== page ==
Pycnanthemum pilosum Nutt.

Hairy Mountain Mint


CC = 5
CW = 3
MOC = 73

© SRTurner

Family - Lamiaceae

Habit - Perennial forb with fibrous roots and short, woody rhizomes. Bruised herbage fragrant with menthol aroma.

Stems - Ascending to erect, to 1.5 m, stout, 4-angled, single to multiple from the base, branching mostly in the inflorescence, moderately to densely pubescent on the angles and sides with mostly short, spreading hairs.

Pycnanthemum_pilosum_stem.jpg Stem.

© SRTurner

Leaves - Opposite, simple, sessile to very short-petiolate, the largest leaves with the petioles 1-3 mm long. Leaf blades 2-8 cm long, 4-20 mm wide (those of the largest leaves 8-20 mm), lanceolate, elliptic-lanceolate, elliptic, or oblong-elliptic, mostly narrowly angled or tapered at the base, the margins usually entire, less commonly with a few shallow teeth, the upper surface glabrous or sparsely short-hairy, green, the undersurface grayish green, moderately to densely pubescent with relatively long, spreading hairs and numerous sessile glands.

Pycnanthemum_pilosum_leaves1.jpg Stem and leaves.

© SRTurner

Pycnanthemum_pilosum_leaf1.jpg Leaf adaxial.

© SRTurner

Pycnanthemum_pilosum_leaf2.jpg Leaf abaxial.

© SRTurner

Pycnanthemum_pilosum_leaves.jpg Pressed leaves.

© DETenaglia

Inflorescence - Dense, terminal corymbiform cyme of many headlike flower clusters. Each cluster subtended by an involucre of small leaflike bracts, these grayish green, densely pubescent with short, curled hairs on the upper surface, moderately to densely pubescent with relatively long, spreading hairs on the undersurface. Bractlets 3-5 mm long, linear to narrowly lanceolate.

Pycnanthemum_pilosum_inflorescence1.jpg Inflorescence (lateral view).

© SRTurner

Pycnanthemum_pilosum_inflorescence2.jpg Inflorescence (top view).

© SRTurner

Flowers - Calyces 3.5-4.5 mm long, actinomorphic or nearly so, densely pubescent with relatively long, woolly hairs, lacking longer bristly hairs on the margins or tip, the lobes all similar in size and shape, 0.5-1.0 mm long, triangular, sharply pointed and usually with a minute, bristly extension of the midnerve. Corollas zygomorphic, bilabiate, 5-8 mm long, white to pale lavender, with purple spots internally. Corolla tube 4 mm long, glabrous basally, villous apically, villous internally, 4-lobed. Upper lip single-lobed. Lobe 3 mm long, 1.5 mm broad, glabrous internally. Lower lip 3-lobed. Central lobe longer than the lateral lobes, to 4 mm long, 1.4 mm broad, rounded at the apex, with a slightly wavy apical margin. Lateral lobes 2 mm long, 1.5 mm broad. Lower lip bearded internally. Style 1, exserted from between the ovaries and from under the upper lip, glabrous, white, 9 mm long. Stigmas unequal. Ovary green, 4-parted to about 1/3 or 1/2 its length, 1 mm long in flower, glabrous basally, with long erect white hairs apically. Each division of the ovary about 0.2 mm long. Stamens 4, didynamous, adnate at the apex of the corolla tube, partially exserted. Filaments white, glabrous, to 2 mm long. Anthers yellow to pink when fresh, quickly drying to brownish-red, 0.3 mm long.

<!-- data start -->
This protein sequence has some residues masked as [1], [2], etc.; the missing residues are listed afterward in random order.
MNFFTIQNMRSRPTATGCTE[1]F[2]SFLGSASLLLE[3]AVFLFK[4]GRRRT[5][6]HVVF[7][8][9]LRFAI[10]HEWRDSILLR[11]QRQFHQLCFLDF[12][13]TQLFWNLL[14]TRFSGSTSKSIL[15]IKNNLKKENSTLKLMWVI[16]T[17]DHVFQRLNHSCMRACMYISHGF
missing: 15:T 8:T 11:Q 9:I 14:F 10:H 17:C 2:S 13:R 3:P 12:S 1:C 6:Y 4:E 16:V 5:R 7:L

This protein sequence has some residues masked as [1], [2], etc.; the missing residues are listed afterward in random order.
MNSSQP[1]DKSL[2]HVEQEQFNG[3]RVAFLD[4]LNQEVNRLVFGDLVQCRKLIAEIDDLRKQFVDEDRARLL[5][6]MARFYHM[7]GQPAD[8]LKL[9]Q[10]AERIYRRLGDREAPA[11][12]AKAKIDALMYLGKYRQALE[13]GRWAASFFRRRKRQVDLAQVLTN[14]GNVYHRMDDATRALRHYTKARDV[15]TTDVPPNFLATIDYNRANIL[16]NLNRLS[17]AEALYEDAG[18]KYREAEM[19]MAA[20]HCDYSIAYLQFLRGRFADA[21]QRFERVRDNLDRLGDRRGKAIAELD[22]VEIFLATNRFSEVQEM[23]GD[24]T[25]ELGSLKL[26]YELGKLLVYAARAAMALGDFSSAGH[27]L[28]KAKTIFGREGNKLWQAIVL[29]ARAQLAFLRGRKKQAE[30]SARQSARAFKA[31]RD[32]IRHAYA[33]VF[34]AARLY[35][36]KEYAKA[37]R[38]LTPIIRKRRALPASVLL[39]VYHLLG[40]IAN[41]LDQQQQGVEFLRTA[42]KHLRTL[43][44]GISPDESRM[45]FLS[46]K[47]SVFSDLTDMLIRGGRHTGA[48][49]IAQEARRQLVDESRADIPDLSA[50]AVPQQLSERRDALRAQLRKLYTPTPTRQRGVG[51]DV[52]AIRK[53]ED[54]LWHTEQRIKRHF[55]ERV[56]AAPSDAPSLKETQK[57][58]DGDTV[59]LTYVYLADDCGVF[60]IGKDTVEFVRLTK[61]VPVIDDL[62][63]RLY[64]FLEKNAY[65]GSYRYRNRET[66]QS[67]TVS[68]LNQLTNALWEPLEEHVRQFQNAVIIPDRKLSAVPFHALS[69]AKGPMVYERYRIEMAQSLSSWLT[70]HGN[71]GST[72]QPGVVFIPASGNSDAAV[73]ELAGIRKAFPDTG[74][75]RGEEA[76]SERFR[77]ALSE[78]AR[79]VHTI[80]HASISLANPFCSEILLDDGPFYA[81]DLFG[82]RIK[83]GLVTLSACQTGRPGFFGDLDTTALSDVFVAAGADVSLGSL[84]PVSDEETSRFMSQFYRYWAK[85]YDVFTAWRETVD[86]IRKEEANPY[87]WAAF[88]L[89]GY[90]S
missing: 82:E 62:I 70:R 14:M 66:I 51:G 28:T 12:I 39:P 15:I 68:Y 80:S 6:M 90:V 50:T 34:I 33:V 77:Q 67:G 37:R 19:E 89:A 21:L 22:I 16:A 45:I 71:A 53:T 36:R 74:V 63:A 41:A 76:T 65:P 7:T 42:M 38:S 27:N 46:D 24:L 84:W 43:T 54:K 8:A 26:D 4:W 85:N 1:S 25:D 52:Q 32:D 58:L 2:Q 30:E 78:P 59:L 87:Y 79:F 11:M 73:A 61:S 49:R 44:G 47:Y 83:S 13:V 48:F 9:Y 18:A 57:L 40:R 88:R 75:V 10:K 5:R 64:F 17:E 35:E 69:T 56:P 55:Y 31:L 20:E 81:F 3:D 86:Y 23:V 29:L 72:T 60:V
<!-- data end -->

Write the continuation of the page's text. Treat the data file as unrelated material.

Pycnanthemum_pilosum_calyx.jpg Calyces.

© SRTurner

Pycnanthemum_pilosum_flowers1.jpg Flowers.

© SRTurner

Pycnanthemum_pilosum_flowers2.jpg Flowers.

© SRTurner

Fruits - Nutlets 1.0-1.3 mm long, sparsely hairy toward the tip.

Flowering - July - September.

Habitat - Upland forests and prairies, savannas, glades, ledges and tops of bluffs, streambanks, pond margins, fields, cemeteries, railroads, roadsides, open disturbed areas.

Origin - Native to the U.S.

Lookalikes - P. tenuifolium, P. virginianum, other members of the genus.

Other info. - This attractive species can be found throughout most of Missouri, somewhat less abundantly in the northwestern quadrant of the state. Missouri and Illinois comprise the major part of the plant's natural range, with more scattered populations in adjacent states. The plant is fairly easy to identify from its lanceolate, opposite leaves, densely furry 4-angled stems, and dense terminal clusters of flowers. Relative to P. tenuifolium, P. pilosum has much wider leaves, a greater degree of hairiness overall, and a much stronger minty fragrance. Relative to P. virginianum, P. pilosum has stems which are hairy both on the surfaces and the angles, rather than only on the angles.

Some authors have treated this species as a variety (var. pilosum) of the northeastern species P. verticillatum The two appear closely related in any case.

The genus name Pycnanthemum is derived from the Greek terms pyknos (dense) and anthos (flower), referring to the dense inflorescences. P. pilosum is highly attractive to bees and butterflies. The flowers are edible and can be used as a culinary garnish, and the leaves have been made into tea.

Photographs taken near Big Spring Park, MO., 7-8-04 (DETenaglia); also at Klondike County Park, St. Charles County, MO, 8-4-2014, and Shaw Nature Reserve, Franklin County, MO, 8-12-2020 and 8-4-2021 (SRTurner).